Additionally, the Housing Omnibus bill includes a seven-county metro wide sales tax. The tax will raise nearly $200M per year in coming years. These resources will be distributed among metro based public housing authorities and city and county governments. 25 percent of the funds will fund rental assistance, 25 percent of funds will go directly to cities, and 50 percent of the funds will go to counties. Cities and Counties can use these resources for emergency rental assistance, to support nonprofit housing developers, and build and preserve more affordable homes. Download the final spreadsheet for the Housing Omnibus Bill here.


Housing was a top priority for the tax committees, as lawmakers provided property tax relief to homeowners and renters. Lawmakers significantly expanded the Renter’s Credit and made it easier for renters to claim their credit. As a result of the bill, an estimated 119,000 more Minnesotans will receive the credit.  The bill also increases the property tax refund for homeowners. Lawmakers provided a one-time boost to both the renter and homeowner property tax refunds.  Another significant change was to the 4d tax classification will result in over $60M in property tax savings for participating units. 

Owners of multifamily rental homes will see their property taxes assessed at a single .25 rate. The tax bill also includes an additional $40M for the workforce and affordable homeownership program, establishes a local county housing aid program and funds it at $45M this biennium, and creates a credit to incentivize manufactured home park owners to sell to existing residents. In addition to housing-specific line items in the bill, the bill funds the Minnesota Child Tax Credit. It’s not clear yet how many families will receive the credit, but it will drastically reduce child poverty in Minnesota. And, Tribal nations will get aid, which can be used for housing.  

Bonding: Nearly $76M in housing and $21M in shelter

In the final hours of session, the Legislature passed two bonding bills. A cash bill invests $850.7M and the other invests $1.3B from the proceeds of general obligation bonds, $219.2M from the Transportation Fund, and $224.9 from the General Fund. The bills invest $30M in cash and $41.87M in general obligation bonds for public housing rehabilitation. The bill also includes $3M for a Greater MN Housing Program and $1M to the City of Minneapolis for Satori Village. There is over $21M in funding to five specific emergency shelters.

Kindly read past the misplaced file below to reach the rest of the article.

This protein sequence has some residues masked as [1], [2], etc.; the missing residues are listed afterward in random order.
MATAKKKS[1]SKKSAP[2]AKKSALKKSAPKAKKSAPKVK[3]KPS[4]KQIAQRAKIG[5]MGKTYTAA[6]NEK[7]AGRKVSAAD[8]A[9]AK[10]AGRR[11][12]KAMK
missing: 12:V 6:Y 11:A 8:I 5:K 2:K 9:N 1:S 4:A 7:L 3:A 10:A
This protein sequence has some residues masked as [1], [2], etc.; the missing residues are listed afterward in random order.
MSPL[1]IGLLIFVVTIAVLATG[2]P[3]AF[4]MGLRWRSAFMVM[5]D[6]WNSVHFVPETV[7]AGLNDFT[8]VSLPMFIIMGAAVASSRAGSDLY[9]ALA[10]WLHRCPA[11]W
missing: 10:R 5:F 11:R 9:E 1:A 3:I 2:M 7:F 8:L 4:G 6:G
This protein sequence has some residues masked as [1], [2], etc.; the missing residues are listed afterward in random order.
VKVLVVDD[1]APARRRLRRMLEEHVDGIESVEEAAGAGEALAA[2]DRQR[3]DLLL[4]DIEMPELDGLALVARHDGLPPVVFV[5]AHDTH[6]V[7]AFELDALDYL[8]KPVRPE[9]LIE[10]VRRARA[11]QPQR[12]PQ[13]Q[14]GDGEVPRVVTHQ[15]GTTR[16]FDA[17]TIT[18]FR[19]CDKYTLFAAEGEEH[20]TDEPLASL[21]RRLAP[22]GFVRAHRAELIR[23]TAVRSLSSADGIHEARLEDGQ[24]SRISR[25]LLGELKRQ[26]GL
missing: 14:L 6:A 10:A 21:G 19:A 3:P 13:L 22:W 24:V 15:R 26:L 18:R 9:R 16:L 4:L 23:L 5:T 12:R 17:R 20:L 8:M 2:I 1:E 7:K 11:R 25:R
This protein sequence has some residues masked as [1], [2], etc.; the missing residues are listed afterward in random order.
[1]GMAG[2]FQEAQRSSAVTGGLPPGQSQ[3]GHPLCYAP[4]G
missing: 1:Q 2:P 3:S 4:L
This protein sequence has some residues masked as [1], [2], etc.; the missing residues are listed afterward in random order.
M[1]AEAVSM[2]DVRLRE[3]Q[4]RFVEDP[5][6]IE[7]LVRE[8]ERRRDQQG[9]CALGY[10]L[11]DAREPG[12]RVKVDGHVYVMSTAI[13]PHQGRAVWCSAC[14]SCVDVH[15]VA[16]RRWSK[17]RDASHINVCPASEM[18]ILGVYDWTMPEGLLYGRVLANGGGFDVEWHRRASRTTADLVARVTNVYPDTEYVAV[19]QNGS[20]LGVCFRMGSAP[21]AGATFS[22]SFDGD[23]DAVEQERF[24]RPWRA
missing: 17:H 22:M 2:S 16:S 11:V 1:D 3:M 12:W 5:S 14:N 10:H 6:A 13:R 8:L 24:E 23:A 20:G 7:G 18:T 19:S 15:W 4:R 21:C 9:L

Health & Human Services: Nearly $200M

The Health and Human Services bill includes $100M in one-time funding in shelter capital, a $30M increase in FY24-25 and $55M in FY26-27 in the Emergency Shelter Program, $6M this biennium and next for transitional housing, $30M FY24-25 and FY26027 in Homeless Youth Act, $4.25M in FY24-25 and $2.5M in FY26-27 in Safe Harbor, and $850K inFY24-25 and $1.55M inFY26-27 for the Homeless Management Information System. Hennepin and Ramsey Counties will each receive $11.4M in one-time funding to provide services to people experiencing homelessness. The bill includes modifications to the Housing Support Program to allow individuals with unearned income to keep more money.  

Environment and Climate:

The Environment and Climate Omnibus invests $39M for pre-weatherization and weatherization activities and  funds a number of programs to help homeowners afford things like heat pumps and electric panels. The bill establishes the Minnesota Climate Innovation Authority/Green Bank. The Green Bank can fund housing related activities that incorporate clean energy technologies.  The bill changes the building code process to help Minnesota achieve an eighty percent improvement in annual net energy consumption by 2036. Several of the state’s investments will help leverage new Federal funding from the Inflation Reduction Act (IRA) and the Infrastructure Investment and Jobs Act (IIJA) 

A Constitutional Amendment for Housing